Under Silver’s leadership, American Zionism assumed a vocal new role in Washington, D.C. Mobilized by AZEC, grassroots Zionists deluged Capitol Hill with calls and letters in early 1943 and late 1944, urging the passage of a congressional resolution declaring U.S. support for creation of a Jewish national home in Palestine. The opposition of the War and State Departments stalled the resolution in committee but did not deter Silver from campaigning in the summer of 1944 for the inclusion of pro-Zionist planks in the election platforms of the Republican and Democratic parties
that summer. Silver’s ability to maneuver the two parties into competition for Jewish electoral support was a testimony to his political sophistication even if, much to Wise’s chagrin, the Republican platform went beyond what AZEC requested by denouncing FDR for not challenging England’s pro-Arab tilt in Palestine.
While successfully usurping Wise’s leadership role in the Jewish community, Silver took care to guard his own right flank. He quietly hired several militant Revisionist Zionists to help shape AZEC policy and guide its public information campaigns. He also engineered a public reconciliation between the Revisionists’ U.S. wing and the mainstream Zionist movement.
During the postwar period, Silver and AZEC stepped up their pressure on the Truman administration with a fresh barrage of protest rallies, newspaper advertisements, and educational campaigns. Silver’s effort in early 1946 to link postwar U.S. loans to British policy in Palestine collapsed when Wise broke ranks to lobby against linkage. More successful were Silver’s behind-the-scenes efforts to mobilize non-Jewish Americans on behalf of the Zionist cause. AZEC sponsored the American Christian Palestine Committee, which activated grassroots Christian Zionists nationwide, and the Christian Council on Palestine, which spoke for nearly 3,000 pro-Zionist Christian clergymen.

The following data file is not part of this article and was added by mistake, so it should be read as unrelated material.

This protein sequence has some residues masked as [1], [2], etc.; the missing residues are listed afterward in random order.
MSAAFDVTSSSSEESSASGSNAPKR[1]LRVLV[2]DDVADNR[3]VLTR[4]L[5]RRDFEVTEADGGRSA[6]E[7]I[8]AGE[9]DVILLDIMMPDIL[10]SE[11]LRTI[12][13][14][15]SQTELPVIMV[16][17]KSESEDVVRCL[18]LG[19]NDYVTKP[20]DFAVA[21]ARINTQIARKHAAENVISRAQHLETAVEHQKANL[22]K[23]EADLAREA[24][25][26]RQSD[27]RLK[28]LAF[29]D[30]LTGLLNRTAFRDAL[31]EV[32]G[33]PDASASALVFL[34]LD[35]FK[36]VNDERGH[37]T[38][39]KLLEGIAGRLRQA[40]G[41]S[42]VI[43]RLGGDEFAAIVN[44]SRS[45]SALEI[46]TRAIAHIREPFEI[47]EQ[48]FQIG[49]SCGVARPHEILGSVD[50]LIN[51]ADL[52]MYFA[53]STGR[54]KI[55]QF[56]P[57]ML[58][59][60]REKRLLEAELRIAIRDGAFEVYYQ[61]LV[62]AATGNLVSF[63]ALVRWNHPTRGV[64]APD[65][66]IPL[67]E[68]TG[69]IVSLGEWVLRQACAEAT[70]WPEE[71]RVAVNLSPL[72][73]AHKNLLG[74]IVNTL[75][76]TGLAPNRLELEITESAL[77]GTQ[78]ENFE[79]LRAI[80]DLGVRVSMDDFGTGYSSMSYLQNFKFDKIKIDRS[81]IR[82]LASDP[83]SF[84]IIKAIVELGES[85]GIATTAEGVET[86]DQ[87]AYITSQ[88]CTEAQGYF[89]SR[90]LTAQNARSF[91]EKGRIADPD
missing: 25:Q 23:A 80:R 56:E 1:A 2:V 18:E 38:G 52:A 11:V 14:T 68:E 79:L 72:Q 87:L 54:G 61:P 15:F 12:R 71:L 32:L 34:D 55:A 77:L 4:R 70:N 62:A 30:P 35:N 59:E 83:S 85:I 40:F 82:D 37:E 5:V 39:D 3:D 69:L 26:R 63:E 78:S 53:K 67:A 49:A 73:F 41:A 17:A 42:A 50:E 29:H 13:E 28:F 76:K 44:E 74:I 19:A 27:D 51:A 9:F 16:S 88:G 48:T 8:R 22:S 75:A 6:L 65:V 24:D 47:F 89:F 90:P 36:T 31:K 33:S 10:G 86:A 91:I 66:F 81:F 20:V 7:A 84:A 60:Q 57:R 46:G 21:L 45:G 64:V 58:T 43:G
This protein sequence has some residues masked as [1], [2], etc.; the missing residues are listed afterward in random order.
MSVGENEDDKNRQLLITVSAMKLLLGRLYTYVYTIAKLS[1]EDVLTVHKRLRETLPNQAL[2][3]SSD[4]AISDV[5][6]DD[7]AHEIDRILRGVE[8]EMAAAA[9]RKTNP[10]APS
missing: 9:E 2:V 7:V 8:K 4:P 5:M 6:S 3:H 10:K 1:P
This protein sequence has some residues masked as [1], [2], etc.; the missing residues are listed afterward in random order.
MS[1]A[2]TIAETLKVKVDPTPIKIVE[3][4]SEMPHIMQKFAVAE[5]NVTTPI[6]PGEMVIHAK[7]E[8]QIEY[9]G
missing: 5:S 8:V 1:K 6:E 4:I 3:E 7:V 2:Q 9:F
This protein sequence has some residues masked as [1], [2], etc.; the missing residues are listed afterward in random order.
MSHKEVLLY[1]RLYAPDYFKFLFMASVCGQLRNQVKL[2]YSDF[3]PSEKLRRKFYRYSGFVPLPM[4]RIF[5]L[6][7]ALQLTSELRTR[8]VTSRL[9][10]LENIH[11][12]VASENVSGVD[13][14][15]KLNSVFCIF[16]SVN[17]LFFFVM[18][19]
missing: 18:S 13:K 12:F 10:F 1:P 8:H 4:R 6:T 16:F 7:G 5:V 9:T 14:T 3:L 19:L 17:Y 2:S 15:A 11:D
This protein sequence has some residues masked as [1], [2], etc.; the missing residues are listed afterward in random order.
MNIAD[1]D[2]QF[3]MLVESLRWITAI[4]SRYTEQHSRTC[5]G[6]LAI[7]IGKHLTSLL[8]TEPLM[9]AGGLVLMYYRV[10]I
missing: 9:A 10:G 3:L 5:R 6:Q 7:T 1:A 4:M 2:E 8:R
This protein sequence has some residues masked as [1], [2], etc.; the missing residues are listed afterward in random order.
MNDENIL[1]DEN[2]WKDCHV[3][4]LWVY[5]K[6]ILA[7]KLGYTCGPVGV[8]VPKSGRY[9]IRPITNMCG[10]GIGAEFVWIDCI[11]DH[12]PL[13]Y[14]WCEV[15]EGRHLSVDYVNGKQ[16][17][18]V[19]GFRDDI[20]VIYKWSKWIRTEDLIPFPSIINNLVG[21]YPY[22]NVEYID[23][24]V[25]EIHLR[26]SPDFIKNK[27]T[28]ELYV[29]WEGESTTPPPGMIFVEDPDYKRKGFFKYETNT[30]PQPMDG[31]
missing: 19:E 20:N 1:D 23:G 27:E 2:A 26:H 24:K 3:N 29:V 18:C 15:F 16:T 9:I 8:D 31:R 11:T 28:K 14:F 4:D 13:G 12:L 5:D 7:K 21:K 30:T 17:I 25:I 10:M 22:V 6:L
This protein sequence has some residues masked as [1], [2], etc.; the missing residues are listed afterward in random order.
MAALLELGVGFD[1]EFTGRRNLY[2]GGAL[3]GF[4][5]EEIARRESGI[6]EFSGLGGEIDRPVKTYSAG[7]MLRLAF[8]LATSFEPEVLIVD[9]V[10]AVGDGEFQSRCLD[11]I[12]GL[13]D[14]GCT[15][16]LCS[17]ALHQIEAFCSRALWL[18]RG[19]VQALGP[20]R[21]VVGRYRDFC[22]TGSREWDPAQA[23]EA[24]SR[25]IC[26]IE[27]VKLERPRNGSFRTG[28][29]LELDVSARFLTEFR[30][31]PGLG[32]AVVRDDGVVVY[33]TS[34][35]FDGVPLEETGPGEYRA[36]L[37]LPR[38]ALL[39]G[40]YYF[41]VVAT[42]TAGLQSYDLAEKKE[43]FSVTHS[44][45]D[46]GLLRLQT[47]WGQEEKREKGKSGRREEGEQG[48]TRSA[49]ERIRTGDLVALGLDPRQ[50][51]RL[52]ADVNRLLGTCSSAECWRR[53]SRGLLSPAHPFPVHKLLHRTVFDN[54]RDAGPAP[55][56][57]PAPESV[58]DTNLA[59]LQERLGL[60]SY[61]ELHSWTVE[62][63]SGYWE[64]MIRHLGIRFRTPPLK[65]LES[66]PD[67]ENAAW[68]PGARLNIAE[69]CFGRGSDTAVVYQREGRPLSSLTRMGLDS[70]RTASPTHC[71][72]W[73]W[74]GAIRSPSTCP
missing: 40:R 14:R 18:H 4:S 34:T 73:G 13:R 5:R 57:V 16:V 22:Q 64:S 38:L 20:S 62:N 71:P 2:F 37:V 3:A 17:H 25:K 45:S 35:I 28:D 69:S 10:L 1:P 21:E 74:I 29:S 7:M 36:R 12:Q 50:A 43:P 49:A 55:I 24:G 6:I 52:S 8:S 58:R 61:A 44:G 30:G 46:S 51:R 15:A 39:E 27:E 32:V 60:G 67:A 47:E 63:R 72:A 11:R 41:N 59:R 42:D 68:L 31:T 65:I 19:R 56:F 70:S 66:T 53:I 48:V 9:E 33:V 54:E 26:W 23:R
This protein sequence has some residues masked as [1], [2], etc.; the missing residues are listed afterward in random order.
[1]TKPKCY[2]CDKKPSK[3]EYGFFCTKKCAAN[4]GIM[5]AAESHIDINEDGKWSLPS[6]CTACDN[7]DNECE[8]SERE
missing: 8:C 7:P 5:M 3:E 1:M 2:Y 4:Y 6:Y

Although the Truman administration wavered in its support for the 1947 United Nations plan to partition Palestine into Jewish and Arab states, a torrent of protest activity spearheaded by Silver and AZEC helped convince the president to recognize the new State of Israel just minutes after its creation. Silver’s protests against the U.S. arms embargo on the Middle East, however, were consistently rebuffed by the administration.
In the aftermath of Israel’s birth, Silver pressed for a clear separation between the new state and the Zionist movement, insisting that Israel should not control the World Zionist Organization or other Diaspora agencies. The leaders of the ruling Israeli Labor party had always viewed Silver with some suspicion because he preferred the free market advocates of the General Zionist party to the socialists of Labor. His effort to break Israeli hegemony over the Diaspora enraged Prime Minister David Ben-Gurion. The Labor leadership threw its support behind a faction of disgruntled ZOA members who resented Silver’s prominence, and together they forced Silver and his followers from power in 1949.
Silver resumed full-time rabbinical duties at the Temple, with only an occasional and brief foray into the political arena when he could utilize his Republican contacts to lobby on Israel’s behalf. He turned his attention to
religious scholarship, reading voraciously and authoring several well- received books on Judaism. He died suddenly at a family Thanksgiving celebration in Cleveland.
Silver’s reign marked a political coming of age for American Jewry. His lobbying victories infused the Jewish community with confidence and a sense that their agenda was a legitimate part of American political culture– no mean feat for a community comprised largely of immigrants and children of immigrants. The Silver years left their mark on the American political scene as well. After the inclusion of Palestine in the 1944 party platforms, Zionist concerns assumed a permanent place in American electoral politics. Additionally, the swift U.S. recognition of Israel in 1948, a decision made, in large measure, with an eye toward American Jewish opinion, was a first major step in cementing the America-Israel friendship that has endured ever since.”